The year 2023 has seen increased global government scrutiny of AI technologies, spawning regulatory momentum. AI-focused guidelines and regulations are on a path to maturity as the pace of AI innovation continues to accelerate. A bunch of vital global announcements has set the tone here.
Take for example, G-7 countries’ statement on the Hiroshima AI process regarding adoption of a set of international Guiding Principles and Code of Conduct for organisations developing advanced AI Systems. We then had US President Biden’s Executive Order on “Safe, Secure and Trustworthy Development and Use of Artificial Intelligence” on October 30, 2023. That was followed by the UK Bletchley Declaration on AI Safety on November 2, 2023 and UK Artificial Intelligence (Regulation) Bill, 2023 dated November 22, 2023, under the aegis of British Prime Minister Rishi Sunak.
Will these declarations help? They all sound grand, but in effect these signal that governments, with the exception of EU and China, have taken a more hands-off approach while grappling with address the substantial risks AI poses, and asking companies to self-regulate. What about companies? Anticipating the government’s move to regulate development and deployment of AI, in July 2023, four companies introduced a Frontier Model Forum. The White House secured voluntary commitments from 15 leading AI companies to manage risks posed by AI.
What are the risks? While AI’s transformational potential is being acknowledged, there are legitimate questions that are being asked about the significant risks of AI, from the more alarmist AI posing an existential threat to humanity, to real societal harms such as biases (computational and statistical source bias as well as human and systemic biases), data privacy, discrimination, disinformation, meddling in democratic processes like elections, fraud, deep fakes, worker displacement, AI monopolies and threat to national security. But the big questions is whether it is possible to regulate AI? To answer this, we need to understand what is AI. There is no one definition but it is commonly understood that AI is the use of computer systems to perform tasks akin to intelligent beings.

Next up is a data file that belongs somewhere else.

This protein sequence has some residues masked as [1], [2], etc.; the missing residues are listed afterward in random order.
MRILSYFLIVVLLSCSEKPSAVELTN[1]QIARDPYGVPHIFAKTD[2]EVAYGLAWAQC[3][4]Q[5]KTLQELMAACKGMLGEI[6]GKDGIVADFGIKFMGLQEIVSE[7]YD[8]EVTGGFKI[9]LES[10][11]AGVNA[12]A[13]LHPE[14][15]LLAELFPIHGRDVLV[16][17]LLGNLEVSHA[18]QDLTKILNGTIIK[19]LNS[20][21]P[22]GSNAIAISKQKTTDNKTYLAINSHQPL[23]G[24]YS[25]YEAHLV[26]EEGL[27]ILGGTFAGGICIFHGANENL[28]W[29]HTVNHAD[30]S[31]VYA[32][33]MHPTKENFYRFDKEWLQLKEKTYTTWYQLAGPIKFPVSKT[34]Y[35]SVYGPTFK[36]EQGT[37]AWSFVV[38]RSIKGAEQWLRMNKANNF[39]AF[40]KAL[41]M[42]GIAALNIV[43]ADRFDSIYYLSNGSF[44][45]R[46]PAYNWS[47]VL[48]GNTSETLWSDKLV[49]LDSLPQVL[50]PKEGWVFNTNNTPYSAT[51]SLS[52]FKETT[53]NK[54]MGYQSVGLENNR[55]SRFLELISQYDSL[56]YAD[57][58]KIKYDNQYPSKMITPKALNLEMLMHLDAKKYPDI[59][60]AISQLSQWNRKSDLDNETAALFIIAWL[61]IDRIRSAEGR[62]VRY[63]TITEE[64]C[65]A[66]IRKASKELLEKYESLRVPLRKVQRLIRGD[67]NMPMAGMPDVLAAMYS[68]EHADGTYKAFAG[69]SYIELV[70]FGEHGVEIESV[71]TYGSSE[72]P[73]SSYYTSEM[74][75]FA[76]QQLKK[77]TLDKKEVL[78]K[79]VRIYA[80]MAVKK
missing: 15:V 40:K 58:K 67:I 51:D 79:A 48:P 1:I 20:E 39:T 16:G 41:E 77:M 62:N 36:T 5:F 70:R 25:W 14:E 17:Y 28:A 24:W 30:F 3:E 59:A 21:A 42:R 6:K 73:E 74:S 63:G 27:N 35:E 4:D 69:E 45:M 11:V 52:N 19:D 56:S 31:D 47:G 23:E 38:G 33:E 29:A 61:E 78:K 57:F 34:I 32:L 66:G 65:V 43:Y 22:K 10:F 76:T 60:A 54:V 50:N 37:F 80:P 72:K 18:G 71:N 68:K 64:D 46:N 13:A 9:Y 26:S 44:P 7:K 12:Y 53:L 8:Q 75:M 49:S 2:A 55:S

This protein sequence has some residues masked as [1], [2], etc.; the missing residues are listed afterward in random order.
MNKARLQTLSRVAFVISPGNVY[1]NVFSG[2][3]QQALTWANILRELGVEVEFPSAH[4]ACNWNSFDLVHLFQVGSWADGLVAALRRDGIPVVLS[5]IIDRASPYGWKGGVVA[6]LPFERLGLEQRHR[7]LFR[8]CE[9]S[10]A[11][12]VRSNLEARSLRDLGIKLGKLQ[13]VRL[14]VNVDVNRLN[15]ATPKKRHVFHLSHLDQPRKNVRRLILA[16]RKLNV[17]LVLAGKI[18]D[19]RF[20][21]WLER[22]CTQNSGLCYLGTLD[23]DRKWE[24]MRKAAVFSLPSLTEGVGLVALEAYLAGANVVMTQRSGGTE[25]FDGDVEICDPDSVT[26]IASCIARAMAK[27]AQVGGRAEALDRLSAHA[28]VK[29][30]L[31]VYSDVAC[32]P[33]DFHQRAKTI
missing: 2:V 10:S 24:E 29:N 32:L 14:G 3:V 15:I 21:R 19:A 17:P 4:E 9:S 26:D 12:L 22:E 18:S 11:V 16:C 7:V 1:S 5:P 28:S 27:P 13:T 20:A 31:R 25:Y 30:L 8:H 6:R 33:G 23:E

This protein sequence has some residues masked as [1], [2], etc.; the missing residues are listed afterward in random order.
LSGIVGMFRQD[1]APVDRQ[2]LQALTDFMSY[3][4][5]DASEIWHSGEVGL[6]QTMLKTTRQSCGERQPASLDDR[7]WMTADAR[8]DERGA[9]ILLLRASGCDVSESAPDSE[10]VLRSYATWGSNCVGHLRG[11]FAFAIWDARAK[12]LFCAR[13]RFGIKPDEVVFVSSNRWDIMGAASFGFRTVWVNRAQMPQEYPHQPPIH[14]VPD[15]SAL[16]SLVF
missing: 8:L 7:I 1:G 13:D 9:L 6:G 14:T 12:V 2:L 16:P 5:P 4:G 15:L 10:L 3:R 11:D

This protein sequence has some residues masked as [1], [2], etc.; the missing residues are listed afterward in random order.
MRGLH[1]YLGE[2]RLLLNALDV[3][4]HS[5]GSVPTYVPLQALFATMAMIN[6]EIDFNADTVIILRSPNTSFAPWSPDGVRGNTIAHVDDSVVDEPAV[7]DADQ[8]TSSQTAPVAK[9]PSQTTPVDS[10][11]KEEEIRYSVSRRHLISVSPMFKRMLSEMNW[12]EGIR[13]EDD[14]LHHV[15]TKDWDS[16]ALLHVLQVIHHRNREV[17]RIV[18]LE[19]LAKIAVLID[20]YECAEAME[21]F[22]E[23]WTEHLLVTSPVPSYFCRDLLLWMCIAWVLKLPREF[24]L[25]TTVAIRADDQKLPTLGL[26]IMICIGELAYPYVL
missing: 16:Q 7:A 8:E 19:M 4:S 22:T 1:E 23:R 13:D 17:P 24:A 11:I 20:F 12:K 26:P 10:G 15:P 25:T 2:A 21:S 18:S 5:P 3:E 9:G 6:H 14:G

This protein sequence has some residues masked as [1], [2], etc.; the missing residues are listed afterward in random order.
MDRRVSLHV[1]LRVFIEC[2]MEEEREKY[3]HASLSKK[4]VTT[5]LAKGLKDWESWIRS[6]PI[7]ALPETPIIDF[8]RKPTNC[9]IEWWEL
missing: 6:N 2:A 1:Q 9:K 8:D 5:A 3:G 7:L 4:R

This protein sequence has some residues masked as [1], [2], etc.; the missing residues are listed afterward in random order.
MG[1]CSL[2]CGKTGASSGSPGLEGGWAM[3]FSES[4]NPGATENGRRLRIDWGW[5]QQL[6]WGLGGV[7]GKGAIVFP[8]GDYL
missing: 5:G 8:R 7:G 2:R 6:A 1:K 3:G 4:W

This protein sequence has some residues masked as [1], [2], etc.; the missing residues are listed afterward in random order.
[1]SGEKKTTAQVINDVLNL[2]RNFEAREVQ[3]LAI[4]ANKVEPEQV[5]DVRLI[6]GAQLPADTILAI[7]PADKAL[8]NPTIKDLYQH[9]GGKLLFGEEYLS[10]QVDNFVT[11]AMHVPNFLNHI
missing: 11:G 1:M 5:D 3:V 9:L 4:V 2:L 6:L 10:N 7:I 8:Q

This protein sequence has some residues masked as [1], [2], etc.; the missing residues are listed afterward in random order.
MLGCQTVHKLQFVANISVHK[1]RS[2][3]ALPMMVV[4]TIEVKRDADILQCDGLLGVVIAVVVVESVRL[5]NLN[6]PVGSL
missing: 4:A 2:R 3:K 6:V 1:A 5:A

A lot of talk about AI is really about AI Model – data and logic—the algorithm can operate with varying levels of autonomy, that produces probabilities, predictions or decisions as outputs. While all risks can emerge in a variety of ways and can be characterised and addressed, the risks posed by AI systems are unique. The algorithms may ‘think’ and improve through repeated exposure to massive amounts of data, and once that data is internalised, they are capable of making decisions autonomously.
The decision-making process can be opaque, even to those who create it. This is referred to as AI’s ‘black box’ problem. (ref: Yavar Bathaee, Harvard Journal of Law & Technology, Vol.
31, Number 2 Spring 2018). However, from a legal and regulatory perspective, there is need to focus on all the steps before and after the model, where just as many of the risks arise. It is indeed important to consider the human and social systems around the models because how well those systems operate determines how well the models and the technology really works, and the impacts they really have in applied settings.